Public worship - Page 5
In the Church of England the public evening service is called Evening Prayer or Evensong. This was compiled in the year 1549 by Archbishop Cranmer from two smaller services which had been drawn up by monks in the Middle Ages. One was Vespers at which the Magnificat was sung, and the other was Compline which contains the Nunc Dimittis. The Magnificat, which begins with the words, “My soul doth magnify the Lord”, is the song which Our Lady sang when she visited her cousin Elizabeth before Jesus was born. The Nunc Dimittis, “Lord, now lettest Thou thy servant depart in peace”, is what old Simeon sang in the Temple when Our Lady and St Joseph brought the Infant Jesus to present him to God. Evensong is a good service to end Sunday with after one has been to the Eucharist in the morning.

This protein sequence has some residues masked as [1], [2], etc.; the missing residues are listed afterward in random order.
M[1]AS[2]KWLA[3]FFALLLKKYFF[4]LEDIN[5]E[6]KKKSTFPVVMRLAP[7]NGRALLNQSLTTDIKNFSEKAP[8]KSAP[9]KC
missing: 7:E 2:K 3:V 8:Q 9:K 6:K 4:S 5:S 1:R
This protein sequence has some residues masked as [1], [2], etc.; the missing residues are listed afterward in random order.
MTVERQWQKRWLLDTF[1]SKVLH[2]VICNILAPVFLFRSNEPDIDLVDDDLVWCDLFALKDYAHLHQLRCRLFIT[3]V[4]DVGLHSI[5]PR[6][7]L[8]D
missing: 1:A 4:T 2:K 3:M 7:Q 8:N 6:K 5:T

In some churches Evensong is followed by the service of Benediction. This is a service in honour of Jesus in the Blessed Sacrament. During it the priest holds up the Host (consecrated Bread of the Eucharist), and traces the sign of the Cross with It over the people. In this way Our Lord’s own blessing is given to them.